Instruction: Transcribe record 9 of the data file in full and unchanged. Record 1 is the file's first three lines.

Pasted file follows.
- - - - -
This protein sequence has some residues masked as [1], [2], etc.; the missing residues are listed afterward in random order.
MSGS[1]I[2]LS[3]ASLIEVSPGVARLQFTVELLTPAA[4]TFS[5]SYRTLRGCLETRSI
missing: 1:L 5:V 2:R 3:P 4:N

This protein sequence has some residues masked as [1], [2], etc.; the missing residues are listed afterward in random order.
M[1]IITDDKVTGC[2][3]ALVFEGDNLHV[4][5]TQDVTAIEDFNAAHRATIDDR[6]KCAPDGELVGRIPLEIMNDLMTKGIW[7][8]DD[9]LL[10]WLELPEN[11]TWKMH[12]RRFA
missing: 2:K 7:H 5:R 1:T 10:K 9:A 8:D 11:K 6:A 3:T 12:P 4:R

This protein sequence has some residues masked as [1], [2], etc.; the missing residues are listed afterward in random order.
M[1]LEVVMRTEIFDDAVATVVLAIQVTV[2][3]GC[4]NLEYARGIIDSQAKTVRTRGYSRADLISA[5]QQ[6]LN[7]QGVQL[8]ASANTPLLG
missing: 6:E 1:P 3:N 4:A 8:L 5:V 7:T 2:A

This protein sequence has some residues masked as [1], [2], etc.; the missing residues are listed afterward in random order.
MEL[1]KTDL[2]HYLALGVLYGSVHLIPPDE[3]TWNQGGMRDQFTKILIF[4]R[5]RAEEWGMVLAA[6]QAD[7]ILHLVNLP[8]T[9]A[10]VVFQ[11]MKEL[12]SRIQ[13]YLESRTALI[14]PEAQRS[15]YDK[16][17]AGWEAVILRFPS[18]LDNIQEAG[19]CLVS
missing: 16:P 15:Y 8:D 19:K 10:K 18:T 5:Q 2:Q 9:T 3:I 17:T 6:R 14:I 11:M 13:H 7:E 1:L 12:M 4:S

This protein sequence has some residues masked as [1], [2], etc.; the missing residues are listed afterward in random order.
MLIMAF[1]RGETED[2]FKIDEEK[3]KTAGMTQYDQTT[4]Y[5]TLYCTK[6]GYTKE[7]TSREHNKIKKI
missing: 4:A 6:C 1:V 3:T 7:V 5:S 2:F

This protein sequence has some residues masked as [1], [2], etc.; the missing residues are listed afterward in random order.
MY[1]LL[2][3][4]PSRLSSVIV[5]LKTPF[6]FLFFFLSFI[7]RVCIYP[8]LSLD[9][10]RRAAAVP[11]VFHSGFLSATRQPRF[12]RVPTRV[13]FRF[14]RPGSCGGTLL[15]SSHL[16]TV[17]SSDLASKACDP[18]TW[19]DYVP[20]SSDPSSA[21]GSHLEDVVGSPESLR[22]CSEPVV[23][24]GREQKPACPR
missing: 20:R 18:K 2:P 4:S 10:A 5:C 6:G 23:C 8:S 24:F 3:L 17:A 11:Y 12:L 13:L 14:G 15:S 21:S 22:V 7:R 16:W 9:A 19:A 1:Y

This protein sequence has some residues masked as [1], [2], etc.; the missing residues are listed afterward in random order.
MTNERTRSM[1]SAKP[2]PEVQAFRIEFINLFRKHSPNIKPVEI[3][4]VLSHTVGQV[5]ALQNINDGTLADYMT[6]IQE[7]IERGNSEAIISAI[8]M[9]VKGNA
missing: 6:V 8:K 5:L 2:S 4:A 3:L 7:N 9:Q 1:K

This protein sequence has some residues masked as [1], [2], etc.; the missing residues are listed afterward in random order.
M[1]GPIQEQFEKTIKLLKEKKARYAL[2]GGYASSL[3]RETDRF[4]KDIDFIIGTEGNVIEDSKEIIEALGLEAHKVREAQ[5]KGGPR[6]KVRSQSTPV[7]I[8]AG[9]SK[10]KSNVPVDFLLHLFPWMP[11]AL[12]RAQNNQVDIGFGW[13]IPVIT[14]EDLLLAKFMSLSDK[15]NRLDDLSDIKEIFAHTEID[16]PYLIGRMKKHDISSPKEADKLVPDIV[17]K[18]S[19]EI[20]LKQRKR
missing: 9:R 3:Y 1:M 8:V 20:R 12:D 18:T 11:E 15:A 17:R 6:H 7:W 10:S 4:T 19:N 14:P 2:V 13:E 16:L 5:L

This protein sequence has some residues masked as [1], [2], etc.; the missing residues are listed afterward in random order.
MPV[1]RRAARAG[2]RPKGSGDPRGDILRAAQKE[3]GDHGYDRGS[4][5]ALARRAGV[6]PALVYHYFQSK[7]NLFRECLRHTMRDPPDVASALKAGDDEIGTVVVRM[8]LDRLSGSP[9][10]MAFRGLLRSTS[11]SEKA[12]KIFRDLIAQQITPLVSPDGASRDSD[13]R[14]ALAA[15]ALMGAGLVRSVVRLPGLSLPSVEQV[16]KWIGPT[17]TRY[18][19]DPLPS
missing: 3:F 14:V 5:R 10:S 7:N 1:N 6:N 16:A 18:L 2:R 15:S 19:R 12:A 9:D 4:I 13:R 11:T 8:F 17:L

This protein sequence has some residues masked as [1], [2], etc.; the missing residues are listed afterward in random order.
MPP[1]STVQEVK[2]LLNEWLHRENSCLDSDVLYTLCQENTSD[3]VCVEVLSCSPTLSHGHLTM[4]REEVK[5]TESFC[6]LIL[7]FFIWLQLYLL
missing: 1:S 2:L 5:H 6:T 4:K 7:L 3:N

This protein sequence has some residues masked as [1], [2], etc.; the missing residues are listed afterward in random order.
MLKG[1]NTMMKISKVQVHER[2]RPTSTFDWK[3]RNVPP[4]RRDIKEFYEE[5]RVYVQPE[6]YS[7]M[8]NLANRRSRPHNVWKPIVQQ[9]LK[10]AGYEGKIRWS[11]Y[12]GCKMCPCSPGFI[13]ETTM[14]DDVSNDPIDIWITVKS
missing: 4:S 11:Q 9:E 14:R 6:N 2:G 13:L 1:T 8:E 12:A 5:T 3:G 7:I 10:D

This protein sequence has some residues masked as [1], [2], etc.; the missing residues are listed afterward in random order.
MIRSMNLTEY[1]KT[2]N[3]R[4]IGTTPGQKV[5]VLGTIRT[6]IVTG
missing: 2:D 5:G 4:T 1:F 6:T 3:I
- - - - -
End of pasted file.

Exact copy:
This protein sequence has some residues masked as [1], [2], etc.; the missing residues are listed afterward in random order.
MPV[1]RRAARAG[2]RPKGSGDPRGDILRAAQKE[3]GDHGYDRGS[4][5]ALARRAGV[6]PALVYHYFQSK[7]NLFRECLRHTMRDPPDVASALKAGDDEIGTVVVRM[8]LDRLSGSP[9][10]MAFRGLLRSTS[11]SEKA[12]KIFRDLIAQQITPLVSPDGASRDSD[13]R[14]ALAA[15]ALMGAGLVRSVVRLPGLSLPSVEQV[16]KWIGPT[17]TRY[18][19]DPLPS
missing: 3:F 14:V 5:R 10:S 7:N 1:N 6:N 16:A 18:L 2:R 15:S 19:R 12:A 9:D 4:I 13:R 11:T 8:F 17:L